Iraq was alternately praised and admonished by the IAEA for its cooperation and lack thereof. It was only after the first Gulf War that the full extent of Iraq's nuclear programs, which had switched from a plutonium based weapon design to a highly enriched uranium design after the destruction of Osiraq, became known.

[edit] Iraq disarmament crisis (2002-2003)

During the Iraq disarmament crisis before the 2003 invasion of Iraq, Blix was called back from retirement by UN Secretary General Kofi Annan to lead United Nations Monitoring, Verification and Inspection Commission in charge of monitoring Iraq. Kofi Annan originally recommended Rolf Ekéus, who worked with UNSCOM in the past, but both Russia and France vetoed his appointment. Hans Blix personally admonished Saddam for "cat and mouse" games [3] and warned Iraq of "serious consequences" if it attempted to hinder or delay his mission [4].

In his report to the UN Security Council on February 14, 2003, Blix claimed that "If Iraq had provided the necessary cooperation in 1991, the phase of disarmament -- under resolution 687 -- could have been short and a decade of sanctions could have been avoided." [5]

Blix's statements about the Iraq WMD program came to contradict the claims of the Bush administration, [6] and attracted a great deal of criticism from supporters of the invasion of Iraq. In an interview on BBC TV on 8 February 2004, Dr. Blix accused the U.S. and British governments of dramatising the threat of weapons of mass destruction in Iraq, in order to strengthen the case for the 2003 war against the regime of Saddam Hussein.

Newt Gingrich stated that approving Hans Blix as chief U.N. weapons inspector was a mistake made "even though he was clearly opposed to war and determined to buy time and find excuses for Saddam Hussein." [7]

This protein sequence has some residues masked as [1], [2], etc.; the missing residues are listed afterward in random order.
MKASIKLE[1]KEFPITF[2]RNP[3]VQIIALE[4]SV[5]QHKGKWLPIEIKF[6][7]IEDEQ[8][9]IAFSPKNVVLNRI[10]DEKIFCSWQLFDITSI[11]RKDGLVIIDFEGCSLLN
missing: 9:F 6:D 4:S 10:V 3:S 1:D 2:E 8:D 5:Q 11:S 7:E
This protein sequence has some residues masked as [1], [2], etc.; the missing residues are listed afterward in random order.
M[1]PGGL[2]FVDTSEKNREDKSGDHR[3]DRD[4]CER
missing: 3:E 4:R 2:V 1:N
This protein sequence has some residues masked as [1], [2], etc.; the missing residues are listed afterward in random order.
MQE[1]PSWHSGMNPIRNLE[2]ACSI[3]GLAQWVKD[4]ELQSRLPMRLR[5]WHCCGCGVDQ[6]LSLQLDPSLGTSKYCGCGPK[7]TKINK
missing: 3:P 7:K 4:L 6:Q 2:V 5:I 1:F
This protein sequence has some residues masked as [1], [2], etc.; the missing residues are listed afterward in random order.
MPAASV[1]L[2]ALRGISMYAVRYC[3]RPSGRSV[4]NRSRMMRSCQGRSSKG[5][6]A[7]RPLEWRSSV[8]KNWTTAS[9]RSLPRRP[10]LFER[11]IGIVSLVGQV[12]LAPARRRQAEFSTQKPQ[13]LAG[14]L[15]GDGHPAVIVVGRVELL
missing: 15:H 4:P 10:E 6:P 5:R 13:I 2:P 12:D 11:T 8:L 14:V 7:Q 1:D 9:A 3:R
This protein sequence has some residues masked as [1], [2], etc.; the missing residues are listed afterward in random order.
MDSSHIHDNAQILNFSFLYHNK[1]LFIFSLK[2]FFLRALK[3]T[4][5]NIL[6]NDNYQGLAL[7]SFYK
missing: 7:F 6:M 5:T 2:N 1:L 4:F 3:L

In an interview with London's Guardian newspaper, Hans Blix said, "I have my detractors in Washington. There are bastards who spread things around, of course, who planted nasty things in the media" [8].

In 2004, Blix published a book, Disarming Iraq, where he gives his account of the events and inspections before the coalition began its invasion.

Ultimately, no stockpiles of weapons of mass destruction were found.

[edit] Weapons of Mass Destruction Commission

Since 2003 Blix has been chair of the Weapons of Mass Destruction Commission, an independent body funded by the Swedish government and based in Stockholm [9].

[edit] Honours

[edit] Cultural references

  • Hans Blix is parodied in Team America: World Police, where he is fed to sharks by Kim Jong-il, President of North Korea. The film depicts many major political figures, including Blix, as marionettes.
  • Hans Blix appeared in the documentaries The World According to Bush [10] and Europe & USA: Behind the Scenes of a Political Rupture [11] .

[edit] Bibliography

[edit] See also

[edit] External links

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Preceded by:
Karin Söder
Swedish Minister for Foreign Affairs
1978 – 1979
Succeeded by:
Ola Ullsten
Preceded by:
Sigvard Eklund
Director General of the IAEA
1981 – 1997
Succeeded by:
Mohamed ElBaradei
Preceded by:
None
Executive Chairman of the UNMOVIC
2000 – 2003
Succeeded by:
Demetrius Perricos